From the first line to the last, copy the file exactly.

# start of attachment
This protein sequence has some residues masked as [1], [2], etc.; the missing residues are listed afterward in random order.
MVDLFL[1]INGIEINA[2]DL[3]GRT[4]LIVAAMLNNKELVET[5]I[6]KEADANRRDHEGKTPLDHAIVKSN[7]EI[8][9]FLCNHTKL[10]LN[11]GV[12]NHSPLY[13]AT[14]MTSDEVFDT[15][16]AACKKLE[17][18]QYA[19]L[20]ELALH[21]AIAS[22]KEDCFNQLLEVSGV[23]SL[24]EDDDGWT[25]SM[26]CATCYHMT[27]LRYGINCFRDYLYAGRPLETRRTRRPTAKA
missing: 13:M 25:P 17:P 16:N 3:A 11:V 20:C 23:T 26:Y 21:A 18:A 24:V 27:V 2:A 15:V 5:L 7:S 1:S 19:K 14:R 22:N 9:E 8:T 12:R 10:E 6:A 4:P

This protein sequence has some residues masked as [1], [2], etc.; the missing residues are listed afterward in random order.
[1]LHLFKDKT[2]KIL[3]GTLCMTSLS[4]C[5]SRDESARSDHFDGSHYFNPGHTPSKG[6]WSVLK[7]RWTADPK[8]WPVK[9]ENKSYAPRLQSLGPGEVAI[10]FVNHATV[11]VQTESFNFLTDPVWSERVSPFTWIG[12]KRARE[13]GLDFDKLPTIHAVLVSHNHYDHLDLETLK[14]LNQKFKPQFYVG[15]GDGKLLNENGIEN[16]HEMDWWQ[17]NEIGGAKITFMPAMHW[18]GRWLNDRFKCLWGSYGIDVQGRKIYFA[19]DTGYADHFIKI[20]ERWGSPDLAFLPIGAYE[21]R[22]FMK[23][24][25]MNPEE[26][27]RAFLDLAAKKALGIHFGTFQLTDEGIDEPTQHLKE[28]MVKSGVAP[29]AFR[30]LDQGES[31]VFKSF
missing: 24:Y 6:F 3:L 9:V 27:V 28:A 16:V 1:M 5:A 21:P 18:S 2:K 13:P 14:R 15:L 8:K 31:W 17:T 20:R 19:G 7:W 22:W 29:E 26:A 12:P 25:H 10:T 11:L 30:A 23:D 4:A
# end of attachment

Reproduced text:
This protein sequence has some residues masked as [1], [2], etc.; the missing residues are listed afterward in random order.
MVDLFL[1]INGIEINA[2]DL[3]GRT[4]LIVAAMLNNKELVET[5]I[6]KEADANRRDHEGKTPLDHAIVKSN[7]EI[8][9]FLCNHTKL[10]LN[11]GV[12]NHSPLY[13]AT[14]MTSDEVFDT[15][16]AACKKLE[17][18]QYA[19]L[20]ELALH[21]AIAS[22]KEDCFNQLLEVSGV[23]SL[24]EDDDGWT[25]SM[26]CATCYHMT[27]LRYGINCFRDYLYAGRPLETRRTRRPTAKA
missing: 13:M 25:P 17:P 16:N 3:A 11:V 20:C 23:T 26:Y 21:A 18:A 24:V 27:V 2:A 15:V 5:L 7:S 1:S 19:K 14:R 22:N 9:E 8:T 12:R 10:E 6:A 4:P

This protein sequence has some residues masked as [1], [2], etc.; the missing residues are listed afterward in random order.
[1]LHLFKDKT[2]KIL[3]GTLCMTSLS[4]C[5]SRDESARSDHFDGSHYFNPGHTPSKG[6]WSVLK[7]RWTADPK[8]WPVK[9]ENKSYAPRLQSLGPGEVAI[10]FVNHATV[11]VQTESFNFLTDPVWSERVSPFTWIG[12]KRARE[13]GLDFDKLPTIHAVLVSHNHYDHLDLETLK[14]LNQKFKPQFYVG[15]GDGKLLNENGIEN[16]HEMDWWQ[17]NEIGGAKITFMPAMHW[18]GRWLNDRFKCLWGSYGIDVQGRKIYFA[19]DTGYADHFIKI[20]ERWGSPDLAFLPIGAYE[21]R[22]FMK[23][24][25]MNPEE[26][27]RAFLDLAAKKALGIHFGTFQLTDEGIDEPTQHLKE[28]MVKSGVAP[29]AFR[30]LDQGES[31]VFKSF
missing: 24:Y 6:F 3:L 9:V 27:V 28:A 16:V 1:M 5:A 21:P 18:S 2:K 13:P 14:R 15:L 8:K 31:W 17:T 20:R 19:G 7:W 22:W 29:E 26:A 12:P 25:H 10:T 11:L 30:A 23:D 4:A